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Assessment of a patient’s acid-base status requires measurement of arterial pH, partial pressure of CO2 (PCO2), and plasma bicarbonate (HCO3). Blood gas analyzers directly measure pH and PCO2. The HCO3 value is calculated from the Henderson–Hasselbalch equation:

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Note on a chemistry panel it is typically the total venous CO2 (TCO2) that is measured as an assessment of serum HCO3, although this actually measures the sum of dissolved CO2, carbonic acid and serum bicarbonate. Typically, this is within 1–2 mEq/L of the actual serum HCO3 value, and a good approximation in clinical practice.

Venous blood gases can provide useful information for acid-base assessment since the arteriovenous differences in pH and PCO2 are small and relatively constant. Venous blood pH is usually 0.03–0.04 units lower than arterial blood pH, and venous blood PCO2 7 mm Hg or 8 mm Hg higher than arterial blood PCO2. Calculated HCO3 concentration in venous blood is at most 2 mEq/L higher than arterial blood HCO3. Arterial and venous blood gases will not be equivalent during a cardiopulmonary arrest; arterial samples should be obtained for the most accurate measurements of pH and PCO2.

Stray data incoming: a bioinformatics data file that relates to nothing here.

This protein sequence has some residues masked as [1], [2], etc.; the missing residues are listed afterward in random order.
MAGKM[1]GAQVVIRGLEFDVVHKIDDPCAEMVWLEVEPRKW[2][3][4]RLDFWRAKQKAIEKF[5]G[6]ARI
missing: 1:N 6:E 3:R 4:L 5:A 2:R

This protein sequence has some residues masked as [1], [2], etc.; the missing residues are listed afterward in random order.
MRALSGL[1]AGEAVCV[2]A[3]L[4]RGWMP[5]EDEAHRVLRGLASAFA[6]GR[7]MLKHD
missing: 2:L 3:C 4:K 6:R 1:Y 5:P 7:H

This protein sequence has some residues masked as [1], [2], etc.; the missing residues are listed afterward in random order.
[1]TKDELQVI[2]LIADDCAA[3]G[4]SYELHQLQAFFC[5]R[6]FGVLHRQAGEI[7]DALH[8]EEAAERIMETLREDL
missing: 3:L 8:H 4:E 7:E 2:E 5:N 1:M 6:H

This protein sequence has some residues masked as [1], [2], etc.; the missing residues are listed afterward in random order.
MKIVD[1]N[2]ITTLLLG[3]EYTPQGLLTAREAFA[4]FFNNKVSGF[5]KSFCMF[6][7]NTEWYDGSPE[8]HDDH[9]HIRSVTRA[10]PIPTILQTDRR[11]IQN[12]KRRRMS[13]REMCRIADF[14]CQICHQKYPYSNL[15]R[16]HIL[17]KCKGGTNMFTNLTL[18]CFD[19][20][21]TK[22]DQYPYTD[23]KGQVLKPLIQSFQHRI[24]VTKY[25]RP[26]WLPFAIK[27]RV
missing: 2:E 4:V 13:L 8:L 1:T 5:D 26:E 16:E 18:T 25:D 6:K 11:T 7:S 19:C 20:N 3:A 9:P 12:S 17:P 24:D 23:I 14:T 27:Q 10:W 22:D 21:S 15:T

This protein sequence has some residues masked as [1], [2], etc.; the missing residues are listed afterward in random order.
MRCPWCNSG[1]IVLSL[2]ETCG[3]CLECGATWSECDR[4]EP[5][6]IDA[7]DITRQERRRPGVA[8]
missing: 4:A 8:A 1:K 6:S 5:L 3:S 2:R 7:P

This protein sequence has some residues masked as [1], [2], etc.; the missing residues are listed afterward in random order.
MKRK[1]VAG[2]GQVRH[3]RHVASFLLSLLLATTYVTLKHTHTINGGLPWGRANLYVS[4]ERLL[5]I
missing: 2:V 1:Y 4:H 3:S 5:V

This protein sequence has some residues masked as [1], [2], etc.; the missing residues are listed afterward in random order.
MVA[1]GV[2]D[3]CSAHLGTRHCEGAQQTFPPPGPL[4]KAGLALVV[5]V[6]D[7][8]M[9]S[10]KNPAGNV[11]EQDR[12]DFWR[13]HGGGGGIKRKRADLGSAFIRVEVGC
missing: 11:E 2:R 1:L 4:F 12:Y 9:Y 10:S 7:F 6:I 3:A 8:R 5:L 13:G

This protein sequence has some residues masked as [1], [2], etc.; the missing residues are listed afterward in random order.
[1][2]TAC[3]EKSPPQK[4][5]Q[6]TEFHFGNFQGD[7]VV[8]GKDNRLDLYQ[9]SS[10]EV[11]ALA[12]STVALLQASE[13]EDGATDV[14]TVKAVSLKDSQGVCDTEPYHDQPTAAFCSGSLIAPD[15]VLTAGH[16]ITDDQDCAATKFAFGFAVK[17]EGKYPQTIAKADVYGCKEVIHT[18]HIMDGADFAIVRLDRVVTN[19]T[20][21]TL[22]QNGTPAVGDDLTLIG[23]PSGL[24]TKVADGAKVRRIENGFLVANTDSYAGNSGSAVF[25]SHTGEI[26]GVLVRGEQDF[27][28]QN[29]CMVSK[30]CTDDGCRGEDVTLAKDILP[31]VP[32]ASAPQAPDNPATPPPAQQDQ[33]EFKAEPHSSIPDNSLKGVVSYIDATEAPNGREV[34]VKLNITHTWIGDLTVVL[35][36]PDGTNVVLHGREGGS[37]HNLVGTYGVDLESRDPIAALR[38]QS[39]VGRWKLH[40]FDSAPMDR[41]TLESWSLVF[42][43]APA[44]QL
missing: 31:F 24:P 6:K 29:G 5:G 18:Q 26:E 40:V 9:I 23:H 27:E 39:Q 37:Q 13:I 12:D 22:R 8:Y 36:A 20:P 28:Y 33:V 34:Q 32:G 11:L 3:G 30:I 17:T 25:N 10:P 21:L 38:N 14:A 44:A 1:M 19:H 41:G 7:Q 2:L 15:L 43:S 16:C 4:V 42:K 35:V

TYPES OF ACID-BASE DISORDERS

There are two types of acid-base disorders: acidosis and alkalosis. These disorders can be either metabolic (decreased or increased HCO3) or respiratory (decreased or increased PCO2). Primary respiratory disorders affect blood acidity by changes in PCO2, and primary metabolic disorders are disturbances in HCO3 concentration. A primary disturbance is usually accompanied by a compensatory response, but the compensation does not fully correct the pH disturbance of the primary disorder. If the pH is < 7.40, the primary process is acidosis, either respiratory (PCO2 greater than 40 mm Hg) or metabolic (HCO3 less than 24 mEq/L). If the pH is > 7.40, the primary process is alkalosis, either respiratory (PCO2 less than 40 mm Hg) or metabolic (HCO3 greater than 24 mEq/L). One respiratory or metabolic disorder with its appropriate compensatory response is a simple acid-base disorder.

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